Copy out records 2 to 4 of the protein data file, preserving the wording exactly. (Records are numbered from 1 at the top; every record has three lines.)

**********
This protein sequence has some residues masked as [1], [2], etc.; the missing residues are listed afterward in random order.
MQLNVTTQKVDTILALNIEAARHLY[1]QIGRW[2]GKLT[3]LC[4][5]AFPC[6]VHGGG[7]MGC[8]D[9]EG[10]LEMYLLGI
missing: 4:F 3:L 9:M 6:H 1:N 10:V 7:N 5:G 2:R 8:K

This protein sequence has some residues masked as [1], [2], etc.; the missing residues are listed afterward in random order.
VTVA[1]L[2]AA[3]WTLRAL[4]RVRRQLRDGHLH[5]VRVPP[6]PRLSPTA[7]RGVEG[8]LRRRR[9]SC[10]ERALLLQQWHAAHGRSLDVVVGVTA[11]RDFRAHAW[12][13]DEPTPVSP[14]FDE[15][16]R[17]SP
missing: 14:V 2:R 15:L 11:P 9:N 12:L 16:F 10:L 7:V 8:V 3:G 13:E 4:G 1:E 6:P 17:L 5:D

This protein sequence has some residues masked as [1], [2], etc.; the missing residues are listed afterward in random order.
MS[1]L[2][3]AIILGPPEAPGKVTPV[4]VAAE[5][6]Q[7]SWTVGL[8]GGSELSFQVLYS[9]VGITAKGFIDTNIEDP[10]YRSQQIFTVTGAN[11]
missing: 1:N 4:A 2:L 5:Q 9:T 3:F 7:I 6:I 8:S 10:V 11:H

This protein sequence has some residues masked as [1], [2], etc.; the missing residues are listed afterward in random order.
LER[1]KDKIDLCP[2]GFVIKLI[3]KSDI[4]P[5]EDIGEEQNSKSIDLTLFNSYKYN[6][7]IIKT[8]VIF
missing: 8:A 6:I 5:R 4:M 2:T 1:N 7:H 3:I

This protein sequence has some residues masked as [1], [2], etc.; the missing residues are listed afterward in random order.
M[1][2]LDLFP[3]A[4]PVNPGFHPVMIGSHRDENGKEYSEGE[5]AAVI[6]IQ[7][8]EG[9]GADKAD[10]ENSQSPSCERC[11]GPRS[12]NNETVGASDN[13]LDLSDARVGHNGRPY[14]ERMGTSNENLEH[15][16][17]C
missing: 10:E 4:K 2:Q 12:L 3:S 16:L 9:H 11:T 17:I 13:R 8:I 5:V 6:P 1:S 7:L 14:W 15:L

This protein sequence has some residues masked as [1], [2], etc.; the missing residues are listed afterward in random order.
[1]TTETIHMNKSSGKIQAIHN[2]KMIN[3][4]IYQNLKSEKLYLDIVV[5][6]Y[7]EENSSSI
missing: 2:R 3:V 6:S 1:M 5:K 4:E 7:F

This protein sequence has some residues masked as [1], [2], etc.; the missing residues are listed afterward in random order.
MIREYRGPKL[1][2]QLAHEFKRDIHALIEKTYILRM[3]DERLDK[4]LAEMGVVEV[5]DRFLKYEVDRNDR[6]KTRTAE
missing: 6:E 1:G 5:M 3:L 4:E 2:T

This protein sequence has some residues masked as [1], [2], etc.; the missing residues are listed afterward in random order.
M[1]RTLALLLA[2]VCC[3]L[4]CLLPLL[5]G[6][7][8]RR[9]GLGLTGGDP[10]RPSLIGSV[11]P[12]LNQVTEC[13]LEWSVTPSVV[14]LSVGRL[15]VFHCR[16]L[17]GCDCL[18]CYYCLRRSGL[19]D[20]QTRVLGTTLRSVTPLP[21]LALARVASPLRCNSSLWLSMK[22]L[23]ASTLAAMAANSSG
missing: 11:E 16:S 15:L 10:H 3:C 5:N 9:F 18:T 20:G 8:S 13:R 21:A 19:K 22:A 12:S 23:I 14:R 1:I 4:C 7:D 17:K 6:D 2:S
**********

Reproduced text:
This protein sequence has some residues masked as [1], [2], etc.; the missing residues are listed afterward in random order.
VTVA[1]L[2]AA[3]WTLRAL[4]RVRRQLRDGHLH[5]VRVPP[6]PRLSPTA[7]RGVEG[8]LRRRR[9]SC[10]ERALLLQQWHAAHGRSLDVVVGVTA[11]RDFRAHAW[12][13]DEPTPVSP[14]FDE[15][16]R[17]SP
missing: 14:V 2:R 15:L 11:P 9:N 12:L 16:F 10:L 7:V 8:V 3:G 13:E 4:G 1:E 6:P 17:L 5:D

This protein sequence has some residues masked as [1], [2], etc.; the missing residues are listed afterward in random order.
MS[1]L[2][3]AIILGPPEAPGKVTPV[4]VAAE[5][6]Q[7]SWTVGL[8]GGSELSFQVLYS[9]VGITAKGFIDTNIEDP[10]YRSQQIFTVTGAN[11]
missing: 1:N 4:A 2:L 5:Q 9:T 3:F 7:I 6:I 8:S 10:V 11:H

This protein sequence has some residues masked as [1], [2], etc.; the missing residues are listed afterward in random order.
LER[1]KDKIDLCP[2]GFVIKLI[3]KSDI[4]P[5]EDIGEEQNSKSIDLTLFNSYKYN[6][7]IIKT[8]VIF
missing: 8:A 6:I 5:R 4:M 2:T 1:N 7:H 3:I